Dead Voices On Air
Industrial, drone, technoid, ambient, Mark Spybey’s had a turn with it all, whether through the Dead Voices On Air project which has been his primary focus since the early 90s or his innumerable collaborative projects with a sizeable percentage of any list of experimental/industrial legends one might care to scribe. In short, he’s absolutely nothing left to prove at this point, yet he’s also been on an incredible run of major latter-era releases, going back at least to 2009’s Fast Falls The Eventide (keeping up with Spybey’s interstitial and archival releases on Bandcamp is now a part-time job akin to being a Pink Dots curator). New LP :jamiel:spybey: might be the product of a relatively recent collaboration, but that only goes to show the equanimity with the broader world of experimental music in which Spybey now seems to reside.
Spybey’s work with psych-rock act The Drood’s Nathan Jamiel goes back at least to a joint Psychic TV cover a couple of years back, and is expanded upon here with both sharing compositional and vocal duties. Were Jamiel’s name not on the proverbial tin, it would be easy enough to chalk up the quavering, feathered post-rock textures of “Drought Stones” or the country-stoned strumming of “Skin Horse” to Spybey’s muse carrying him towards slightly more traditional rock instrumentation than usual, but there’s clearly an easy harmony between the two.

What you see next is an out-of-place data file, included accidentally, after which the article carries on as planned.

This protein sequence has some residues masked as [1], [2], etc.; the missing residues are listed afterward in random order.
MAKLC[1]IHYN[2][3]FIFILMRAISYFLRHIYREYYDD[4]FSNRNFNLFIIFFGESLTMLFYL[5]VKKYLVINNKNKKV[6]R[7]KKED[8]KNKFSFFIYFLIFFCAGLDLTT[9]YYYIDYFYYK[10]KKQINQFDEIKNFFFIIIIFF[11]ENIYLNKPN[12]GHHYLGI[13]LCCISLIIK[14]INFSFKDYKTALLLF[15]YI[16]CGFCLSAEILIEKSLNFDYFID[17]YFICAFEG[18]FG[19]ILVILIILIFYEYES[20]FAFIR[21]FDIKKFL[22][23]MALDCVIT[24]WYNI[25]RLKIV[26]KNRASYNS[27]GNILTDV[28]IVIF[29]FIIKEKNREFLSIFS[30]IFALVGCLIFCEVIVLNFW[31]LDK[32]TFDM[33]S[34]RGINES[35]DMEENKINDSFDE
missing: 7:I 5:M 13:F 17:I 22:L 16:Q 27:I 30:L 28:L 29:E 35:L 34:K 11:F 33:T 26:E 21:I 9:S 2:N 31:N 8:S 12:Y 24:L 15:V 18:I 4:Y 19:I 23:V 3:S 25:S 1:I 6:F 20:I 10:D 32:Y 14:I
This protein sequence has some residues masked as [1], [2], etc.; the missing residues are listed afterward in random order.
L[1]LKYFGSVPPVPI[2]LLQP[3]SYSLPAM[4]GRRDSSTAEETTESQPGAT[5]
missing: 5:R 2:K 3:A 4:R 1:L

The unapologetically contemplative, autumnal, and dare I say sacred mood Spybey’s music’s tilted towards in the second half of the DVOA catalog remains in place here, with a sense of sanguine reflection running through :jamiel:spybey:‘s arrangements and sounds. This isn’t to say that there’s a willful naivete or desire to use ambience as a numbing narcotic; The straightforward cover of Gira’s “Blind”, presented here relatively free of ornamentation or showy transposition, just shows how well-suited the Dead Voices On Air aesthetic already is to that wounded, beautiful, and utterly haunted song.
It’s tempting to link the combination of earthiness, beauty, lamentation, and, well, basic decency and empathy which has marked the last fifteen or so years of Spybey’s work to his day job as a therapist. After all, it takes someone with a broad, unblinking, and yet ultimately hopeful view of humanity to follow a Swans cover and a piece called “Down With The World” with a straight-faced and optimistic interpretation of “We Shall Overcome”, rendered here as a medieval-styled hymnal. Regardless of the path he’s taken to arrive at it, Spybey now holds over the vast plains of sound explored by Dead Voices On Air with a canny grace and wisdom.